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Netflix’s latest original series is based on a comic book about superheroes trying to stop the end of the world. There’s a fine line between campy and captivating for stories like this, but Umbrella Academy nails it by delivering the story with a side of addiction, isolation, and the all-too-real interactions between family members.
The comic is the brainchild of My Chemical Romance’s frontman, Gerard Way. The Netflix adaptation incorporates music as integral part of the story. It occurs to me that it’s likely how an artist like Way sees the world, with music informing and pushing the story like a character with its own lines.
A quirky father adopts seven children born with mutant abilities and raises them as warriors. He doesn’t bestow them with names, but refers to them by number. Their “mom” is a Stepford-esque robot and the family butler is a chimpanzee. They spend family meals listening to training tapes. Each kid has special abilities, except for one. Their adoptive father parades the kids in public as crime-solving superheroes, while pitting them against one another at home. It’s the ultimate in dysfunction.
What makes the story work is the interactions between siblings raised in such a monumentally strange upbringing. Even though they live in a strange mansion under the weirdest conditions and have a billionaire father, the kids are still a family. The bond the kids have is unbreakable even though they constantly annoy each other, which makes them relatable to anyone with siblings. The story is mostly set in the late 70s, with a lot of switching back and forth to when Numbers 1-7 were younger.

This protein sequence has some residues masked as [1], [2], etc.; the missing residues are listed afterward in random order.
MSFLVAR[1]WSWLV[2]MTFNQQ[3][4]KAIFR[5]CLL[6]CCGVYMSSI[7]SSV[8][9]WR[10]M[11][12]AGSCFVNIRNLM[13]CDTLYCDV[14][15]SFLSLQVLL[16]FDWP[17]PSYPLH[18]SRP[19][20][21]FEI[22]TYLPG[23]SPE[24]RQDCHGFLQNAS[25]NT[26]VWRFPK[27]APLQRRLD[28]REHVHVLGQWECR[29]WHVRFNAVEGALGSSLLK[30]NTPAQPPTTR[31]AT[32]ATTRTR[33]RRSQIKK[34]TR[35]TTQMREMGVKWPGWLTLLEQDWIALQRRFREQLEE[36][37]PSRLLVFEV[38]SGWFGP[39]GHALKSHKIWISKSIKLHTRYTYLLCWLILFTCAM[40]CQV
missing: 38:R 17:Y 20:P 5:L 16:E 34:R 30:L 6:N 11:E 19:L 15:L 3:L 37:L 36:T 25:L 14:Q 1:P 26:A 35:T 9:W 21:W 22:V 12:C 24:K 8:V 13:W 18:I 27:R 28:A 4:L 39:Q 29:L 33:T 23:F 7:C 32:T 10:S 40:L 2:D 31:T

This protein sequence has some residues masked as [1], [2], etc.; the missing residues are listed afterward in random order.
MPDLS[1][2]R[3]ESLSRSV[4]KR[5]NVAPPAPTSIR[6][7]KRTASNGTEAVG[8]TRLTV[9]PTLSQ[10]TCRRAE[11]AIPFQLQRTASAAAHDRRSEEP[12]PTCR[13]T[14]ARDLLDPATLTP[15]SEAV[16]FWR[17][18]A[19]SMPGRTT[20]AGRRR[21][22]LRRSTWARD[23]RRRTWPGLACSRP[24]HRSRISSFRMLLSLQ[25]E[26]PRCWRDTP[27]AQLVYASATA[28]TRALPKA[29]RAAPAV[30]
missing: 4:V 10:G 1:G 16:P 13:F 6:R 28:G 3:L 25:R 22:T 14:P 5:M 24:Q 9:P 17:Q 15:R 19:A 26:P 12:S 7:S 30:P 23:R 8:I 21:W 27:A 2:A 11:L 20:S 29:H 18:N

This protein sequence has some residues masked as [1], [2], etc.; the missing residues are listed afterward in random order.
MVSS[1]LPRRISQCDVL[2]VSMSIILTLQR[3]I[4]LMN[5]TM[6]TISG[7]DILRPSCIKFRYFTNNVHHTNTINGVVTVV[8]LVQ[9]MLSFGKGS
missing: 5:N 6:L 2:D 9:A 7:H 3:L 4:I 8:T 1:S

If social media is any judge of the success, Umbrella Academy is a certified hit. It’s spawned thousands of memes, tweets, and BuzzFeed quizzes already. TV Time users boosted it directly into the number one spot of “most binged” during the debut week.
Like all epic tales, the beauty of storytelling is in the character development, the costumes, and the points between beginning and end. It will be a year before the next season hits, so if you binge it too quickly, you’ll have a long wait ahead.
Megan Southard is a writer, mom, technology enthusiast, and movie junkie. She dreads the day her kids have to explain gadgets to her and is old enough to say, "I was the remote for our TV growing up."
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